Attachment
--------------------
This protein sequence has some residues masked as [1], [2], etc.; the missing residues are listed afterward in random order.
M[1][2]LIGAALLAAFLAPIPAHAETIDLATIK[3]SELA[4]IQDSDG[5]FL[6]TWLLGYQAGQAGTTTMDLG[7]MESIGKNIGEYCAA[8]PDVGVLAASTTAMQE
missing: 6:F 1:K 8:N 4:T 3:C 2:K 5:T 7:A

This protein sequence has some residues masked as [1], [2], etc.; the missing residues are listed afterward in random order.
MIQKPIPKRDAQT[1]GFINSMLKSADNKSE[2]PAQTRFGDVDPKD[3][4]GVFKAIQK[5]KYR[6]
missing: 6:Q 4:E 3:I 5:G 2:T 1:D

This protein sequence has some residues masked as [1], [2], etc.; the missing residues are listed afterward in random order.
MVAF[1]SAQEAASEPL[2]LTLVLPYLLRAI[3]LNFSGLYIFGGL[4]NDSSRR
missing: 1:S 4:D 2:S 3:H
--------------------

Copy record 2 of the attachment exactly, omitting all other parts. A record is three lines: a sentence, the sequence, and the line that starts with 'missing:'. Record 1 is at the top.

This protein sequence has some residues masked as [1], [2], etc.; the missing residues are listed afterward in random order.
MIQKPIPKRDAQT[1]GFINSMLKSADNKSE[2]PAQTRFGDVDPKD[3][4]GVFKAIQK[5]KYR[6]
missing: 6:Q 4:E 3:I 5:G 2:T 1:D